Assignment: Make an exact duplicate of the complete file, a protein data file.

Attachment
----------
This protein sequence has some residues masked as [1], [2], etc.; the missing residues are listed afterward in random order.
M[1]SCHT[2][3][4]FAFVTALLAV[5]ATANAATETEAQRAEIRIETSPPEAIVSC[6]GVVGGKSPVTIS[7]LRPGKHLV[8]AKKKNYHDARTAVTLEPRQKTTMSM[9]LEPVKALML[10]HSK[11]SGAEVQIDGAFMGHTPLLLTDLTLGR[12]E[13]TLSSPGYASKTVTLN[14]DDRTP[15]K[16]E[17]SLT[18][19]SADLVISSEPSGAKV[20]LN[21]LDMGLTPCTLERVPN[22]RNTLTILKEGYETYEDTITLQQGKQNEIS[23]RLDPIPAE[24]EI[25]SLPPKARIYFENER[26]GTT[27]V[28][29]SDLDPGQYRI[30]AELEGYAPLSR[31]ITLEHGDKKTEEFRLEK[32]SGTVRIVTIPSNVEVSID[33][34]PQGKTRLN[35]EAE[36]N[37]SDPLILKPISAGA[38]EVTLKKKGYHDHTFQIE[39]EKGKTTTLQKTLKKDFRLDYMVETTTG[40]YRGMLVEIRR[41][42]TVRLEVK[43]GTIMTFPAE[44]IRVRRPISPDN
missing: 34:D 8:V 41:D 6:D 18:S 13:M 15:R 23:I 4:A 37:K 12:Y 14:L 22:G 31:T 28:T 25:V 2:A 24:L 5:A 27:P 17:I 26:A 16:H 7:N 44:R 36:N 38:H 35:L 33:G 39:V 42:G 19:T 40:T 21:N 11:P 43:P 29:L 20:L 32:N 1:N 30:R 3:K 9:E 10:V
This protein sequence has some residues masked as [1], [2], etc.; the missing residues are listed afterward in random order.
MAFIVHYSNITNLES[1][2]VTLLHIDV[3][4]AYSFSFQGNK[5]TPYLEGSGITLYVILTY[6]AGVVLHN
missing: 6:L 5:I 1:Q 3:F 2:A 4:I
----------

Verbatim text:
This protein sequence has some residues masked as [1], [2], etc.; the missing residues are listed afterward in random order.
M[1]SCHT[2][3][4]FAFVTALLAV[5]ATANAATETEAQRAEIRIETSPPEAIVSC[6]GVVGGKSPVTIS[7]LRPGKHLV[8]AKKKNYHDARTAVTLEPRQKTTMSM[9]LEPVKALML[10]HSK[11]SGAEVQIDGAFMGHTPLLLTDLTLGR[12]E[13]TLSSPGYASKTVTLN[14]DDRTP[15]K[16]E[17]SLT[18][19]SADLVISSEPSGAKV[20]LN[21]LDMGLTPCTLERVPN[22]RNTLTILKEGYETYEDTITLQQGKQNEIS[23]RLDPIPAE[24]EI[25]SLPPKARIYFENER[26]GTT[27]V[28][29]SDLDPGQYRI[30]AELEGYAPLSR[31]ITLEHGDKKTEEFRLEK[32]SGTVRIVTIPSNVEVSID[33][34]PQGKTRLN[35]EAE[36]N[37]SDPLILKPISAGA[38]EVTLKKKGYHDHTFQIE[39]EKGKTTTLQKTLKKDFRLDYMVETTTG[40]YRGMLVEIRR[41][42]TVRLEVK[43]GTIMTFPAE[44]IRVRRPISPDN
missing: 34:D 8:V 41:D 6:D 18:S 13:M 15:R 23:I 4:A 37:K 12:Y 14:L 22:G 31:T 28:T 25:V 2:A 24:L 5:A 27:P 17:I 26:A 16:H 7:N 44:R 36:N 38:H 35:L 33:G 39:V 42:G 19:T 40:T 21:N 11:P 43:P 29:L 20:L 32:N 1:N 30:R 3:K 9:E 10:V
This protein sequence has some residues masked as [1], [2], etc.; the missing residues are listed afterward in random order.
MAFIVHYSNITNLES[1][2]VTLLHIDV[3][4]AYSFSFQGNK[5]TPYLEGSGITLYVILTY[6]AGVVLHN
missing: 6:L 5:I 1:Q 3:F 2:A 4:I